Images from an Urban Oasis
More than 200 bird species are regularly spotted in New York's Central Park, and one remarkably patient photographer has spent thousands of hours capturing their behavior on film
The son of a photographer who grew up catching tadpoles and garter snakes in the woods behind his suburban Michigan home, Cal Vornberger developed an early appreciation both for photography and the natural world. His career as a wildlife photographer, however, came about almost by accident.
In 2001, after he sold a Manhattan-based web design company he had run for more than a decade, Vornberger was hoping to pursue a lifelong dream of becoming a travel photographer. But when terrorists attacked the World Trade Center that September, derailing the travel industry and his plans, he was uncertain what to do next—until on an afternoon stroll through Central Park, camera in hand, he happened upon a great egret fishing in Turtle Pond.
“At the time, I didn’t even know what kind of bird it was,” recalls Vornberger, “and although my lens wasn’t long enough to get a decent image of the bird, I just started shooting it.” Many hours and rolls of film later, he had taken more than 200 photos of the egret. “I was hooked,” he says.
After purchasing longer lenses and a field guide to U.S. birds, Vornberger signed up for a course taught by veteran wildlife photographer Arthur Morris. Soon he was spending nearly every day in Central Park—spring, summer, fall and winter. “I’m usually up by 4 a.m. and out the door by sunrise,” Vornberger says. Over the past six years, he has spent thousands of hours photographing birds in the park, which he describes as “a vast green oasis in the middle of a sea of concrete.”
By now, Vornberger has learned nearly as much about birds as the legions of birders who routinely flock to the park, especially during spring and fall migration. “But my perspective is different than theirs,” he says. “I’ll stay in one place for three or four hours, just observing and waiting to get a good shot. Most birders are gone as soon as they spot a bird, which means they miss a lot of interesting behaviors.”
Vornberger strives to capture what he calls the “inner bird,” which he believes has beauty no matter how common the species. “I’d rather have a good, expressive photo of a pigeon,” he says, “than a dull, lifeless photo of a boreal owl.” His goal is for an image to have an emotional impact on the viewer. Noting that many eastern birds—like wildlife worldwide—are declining, Vornberger says, “It’s because we no longer feel an emotional connection to the environment and its inhabitants that we are destroying our natural heritage.”—Laura Tangley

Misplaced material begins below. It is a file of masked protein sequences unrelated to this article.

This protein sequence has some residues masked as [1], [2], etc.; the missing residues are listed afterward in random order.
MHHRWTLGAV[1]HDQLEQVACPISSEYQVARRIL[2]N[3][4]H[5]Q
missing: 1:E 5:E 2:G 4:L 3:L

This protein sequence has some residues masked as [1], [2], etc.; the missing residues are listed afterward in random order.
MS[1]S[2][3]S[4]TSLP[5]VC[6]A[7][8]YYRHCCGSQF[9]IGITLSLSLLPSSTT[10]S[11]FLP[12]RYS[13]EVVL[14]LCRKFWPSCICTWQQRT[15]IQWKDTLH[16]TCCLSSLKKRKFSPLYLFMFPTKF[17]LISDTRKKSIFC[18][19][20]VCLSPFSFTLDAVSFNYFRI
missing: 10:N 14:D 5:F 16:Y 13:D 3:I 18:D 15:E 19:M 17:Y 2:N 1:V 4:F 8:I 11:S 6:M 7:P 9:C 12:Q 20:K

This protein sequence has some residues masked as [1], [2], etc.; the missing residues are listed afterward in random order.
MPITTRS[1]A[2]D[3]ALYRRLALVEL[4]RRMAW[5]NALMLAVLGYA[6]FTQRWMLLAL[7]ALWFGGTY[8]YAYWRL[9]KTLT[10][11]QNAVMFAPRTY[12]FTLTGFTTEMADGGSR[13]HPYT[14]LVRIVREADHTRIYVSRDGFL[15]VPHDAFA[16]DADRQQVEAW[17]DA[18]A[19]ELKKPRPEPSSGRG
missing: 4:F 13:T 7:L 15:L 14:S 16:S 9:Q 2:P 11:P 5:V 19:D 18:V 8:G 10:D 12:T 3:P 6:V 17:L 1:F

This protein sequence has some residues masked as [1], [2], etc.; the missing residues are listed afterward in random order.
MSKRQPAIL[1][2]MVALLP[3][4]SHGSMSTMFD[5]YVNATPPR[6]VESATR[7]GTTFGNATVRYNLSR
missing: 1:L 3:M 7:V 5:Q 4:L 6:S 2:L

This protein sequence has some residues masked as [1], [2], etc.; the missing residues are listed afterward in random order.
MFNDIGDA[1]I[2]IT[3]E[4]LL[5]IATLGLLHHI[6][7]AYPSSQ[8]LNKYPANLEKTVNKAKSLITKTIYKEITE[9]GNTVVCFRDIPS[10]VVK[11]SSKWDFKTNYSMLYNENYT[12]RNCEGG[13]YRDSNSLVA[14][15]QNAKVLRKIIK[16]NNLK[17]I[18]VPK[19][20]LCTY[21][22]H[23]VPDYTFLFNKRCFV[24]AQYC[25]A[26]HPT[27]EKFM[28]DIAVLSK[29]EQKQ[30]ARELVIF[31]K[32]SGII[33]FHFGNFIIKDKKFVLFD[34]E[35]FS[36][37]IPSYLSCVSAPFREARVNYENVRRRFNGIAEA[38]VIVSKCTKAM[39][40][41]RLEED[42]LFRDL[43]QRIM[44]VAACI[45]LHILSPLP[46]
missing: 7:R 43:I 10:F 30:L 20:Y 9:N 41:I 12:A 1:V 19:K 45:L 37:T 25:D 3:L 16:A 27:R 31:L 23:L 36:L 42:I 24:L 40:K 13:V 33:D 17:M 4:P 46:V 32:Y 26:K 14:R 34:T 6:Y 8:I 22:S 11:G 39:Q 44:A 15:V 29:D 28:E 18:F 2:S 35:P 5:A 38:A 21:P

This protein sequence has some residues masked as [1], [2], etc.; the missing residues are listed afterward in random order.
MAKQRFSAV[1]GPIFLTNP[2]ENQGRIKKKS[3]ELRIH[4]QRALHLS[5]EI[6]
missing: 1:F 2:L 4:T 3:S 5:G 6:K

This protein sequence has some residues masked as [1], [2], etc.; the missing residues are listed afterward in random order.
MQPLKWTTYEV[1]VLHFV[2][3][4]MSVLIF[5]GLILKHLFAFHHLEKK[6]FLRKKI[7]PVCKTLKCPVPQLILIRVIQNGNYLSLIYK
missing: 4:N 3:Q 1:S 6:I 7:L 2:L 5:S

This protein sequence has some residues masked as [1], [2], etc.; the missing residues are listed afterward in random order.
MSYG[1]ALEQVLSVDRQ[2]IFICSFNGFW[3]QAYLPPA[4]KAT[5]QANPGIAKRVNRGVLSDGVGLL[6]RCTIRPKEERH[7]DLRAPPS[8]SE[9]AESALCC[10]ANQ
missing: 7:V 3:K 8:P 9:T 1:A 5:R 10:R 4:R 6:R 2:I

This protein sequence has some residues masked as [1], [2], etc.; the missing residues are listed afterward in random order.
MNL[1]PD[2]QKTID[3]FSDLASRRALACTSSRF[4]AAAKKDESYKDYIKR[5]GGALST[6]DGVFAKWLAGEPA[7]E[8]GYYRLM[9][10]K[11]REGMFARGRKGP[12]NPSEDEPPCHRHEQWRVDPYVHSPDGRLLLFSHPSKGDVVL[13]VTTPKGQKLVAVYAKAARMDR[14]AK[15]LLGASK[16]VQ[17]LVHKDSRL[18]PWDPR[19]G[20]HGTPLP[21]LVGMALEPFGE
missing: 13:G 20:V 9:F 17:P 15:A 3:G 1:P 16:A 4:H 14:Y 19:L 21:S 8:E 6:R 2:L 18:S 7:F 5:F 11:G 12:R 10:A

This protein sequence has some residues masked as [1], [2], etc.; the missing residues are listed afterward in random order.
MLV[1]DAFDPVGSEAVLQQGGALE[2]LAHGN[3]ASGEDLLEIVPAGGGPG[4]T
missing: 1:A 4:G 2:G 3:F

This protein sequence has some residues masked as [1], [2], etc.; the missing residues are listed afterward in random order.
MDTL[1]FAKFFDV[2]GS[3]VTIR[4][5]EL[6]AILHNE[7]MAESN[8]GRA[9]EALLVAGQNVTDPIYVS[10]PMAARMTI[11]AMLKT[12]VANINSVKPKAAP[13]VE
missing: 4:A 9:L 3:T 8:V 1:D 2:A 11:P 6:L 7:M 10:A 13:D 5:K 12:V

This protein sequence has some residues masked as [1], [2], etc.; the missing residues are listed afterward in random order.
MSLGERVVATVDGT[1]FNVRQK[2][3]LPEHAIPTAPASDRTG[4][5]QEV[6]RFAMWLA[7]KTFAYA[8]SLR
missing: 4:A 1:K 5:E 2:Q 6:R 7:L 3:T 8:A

Photos: © CAL VORNBERGER
A GREAT EGRET—the species that got Vornberger “hooked” on bird photography—flies past a taxi (bottom left) at Central Park’s Harlem Meer, where local (human) fishermen often try their luck. Throughout the summer, egrets, herons and cormorants flock to the park’s numerous pools, ponds, lakes and streams to fish. A great blue heron (top) nabs a crayfish, an introduced species that is particularly plentiful in mid-August. Sampling less familiar fare, a male northern cardinal snacks on termites (bottom right). With a bill better suited for seed eating, the bird struggled to catch the insects scuttling across the hard rock. “To my amazement,” recalls Vornberger, “it started using its tail to scoop the insects onto its wings so it could eat them off the soft wing surface.”
Photos: © CAL VORNBERGER
A RED-BELLIED woodpecker (left) tosses out debris left over from nest-building; it is one of about 30 bird species known to breed in the 843-acre park. Bird diversity is at its peak, though, during spring and fall, when the park is a critical stopover point for migratory species. A cedar waxwing feasts on hackberries (top right), one of many fruit-bearing trees that nourish southbound migrants in fall. Ordinarily insect eaters, northern flickers also consume fruits. Vornberger photographed this one (bottom right) cleaning its bill with its tongue after feasting on a crab apple. In the foreword to the photographer’s 2005 book, Birds of Central Park, New York City nature writer and avid birder Marie Winn writes that “after decades of watching flickers feeding on berries in early October, I’ve never once caught sight of a flicker flicking his tongue like a snake.”
Photo: © CAL VORNBERGER
VORNBERGER WAS taking photos of a great egret fishing at Turtle Pond “when all of a sudden this red-winged blackbird flew out of nowhere and attacked it,” he says. A male, the bird was probably protecting a nest hidden in grass along the shore. Since the incident several years ago, he’s seen the same thing happen over and over again. “I’ve even got a shot of a blackbird pecking an egret on the head,” says Vornberger. “That bird testosterone is pretty powerful stuff.”